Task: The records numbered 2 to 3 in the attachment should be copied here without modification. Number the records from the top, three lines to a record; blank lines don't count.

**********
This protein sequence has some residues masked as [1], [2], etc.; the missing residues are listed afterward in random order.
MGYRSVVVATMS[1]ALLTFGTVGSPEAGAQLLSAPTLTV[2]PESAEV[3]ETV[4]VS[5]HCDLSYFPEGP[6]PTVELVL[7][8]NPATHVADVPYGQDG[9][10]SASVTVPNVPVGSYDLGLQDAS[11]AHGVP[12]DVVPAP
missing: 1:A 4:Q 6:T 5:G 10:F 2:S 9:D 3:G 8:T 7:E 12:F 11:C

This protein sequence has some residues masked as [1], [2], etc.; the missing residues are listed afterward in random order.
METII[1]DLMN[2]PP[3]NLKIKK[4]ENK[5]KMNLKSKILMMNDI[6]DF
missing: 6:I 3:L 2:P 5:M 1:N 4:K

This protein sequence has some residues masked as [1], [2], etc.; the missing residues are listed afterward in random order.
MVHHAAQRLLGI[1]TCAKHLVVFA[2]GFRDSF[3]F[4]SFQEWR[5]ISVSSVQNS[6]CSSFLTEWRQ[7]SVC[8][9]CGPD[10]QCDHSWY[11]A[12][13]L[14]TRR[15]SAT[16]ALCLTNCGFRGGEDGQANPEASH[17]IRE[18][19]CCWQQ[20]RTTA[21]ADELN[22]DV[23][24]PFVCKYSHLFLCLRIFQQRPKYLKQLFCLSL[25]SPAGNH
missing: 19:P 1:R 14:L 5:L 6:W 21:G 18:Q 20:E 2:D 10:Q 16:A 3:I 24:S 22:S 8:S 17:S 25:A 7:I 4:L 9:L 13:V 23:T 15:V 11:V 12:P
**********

This protein sequence has some residues masked as [1], [2], etc.; the missing residues are listed afterward in random order.
METII[1]DLMN[2]PP[3]NLKIKK[4]ENK[5]KMNLKSKILMMNDI[6]DF
missing: 6:I 3:L 2:P 5:M 1:N 4:K

This protein sequence has some residues masked as [1], [2], etc.; the missing residues are listed afterward in random order.
MVHHAAQRLLGI[1]TCAKHLVVFA[2]GFRDSF[3]F[4]SFQEWR[5]ISVSSVQNS[6]CSSFLTEWRQ[7]SVC[8][9]CGPD[10]QCDHSWY[11]A[12][13]L[14]TRR[15]SAT[16]ALCLTNCGFRGGEDGQANPEASH[17]IRE[18][19]CCWQQ[20]RTTA[21]ADELN[22]DV[23][24]PFVCKYSHLFLCLRIFQQRPKYLKQLFCLSL[25]SPAGNH
missing: 19:P 1:R 14:L 5:L 6:W 21:G 18:Q 20:E 2:D 10:Q 16:A 3:I 24:S 22:S 8:S 17:S 25:A 7:I 4:L 9:L 13:V 23:T 15:V 11:V 12:P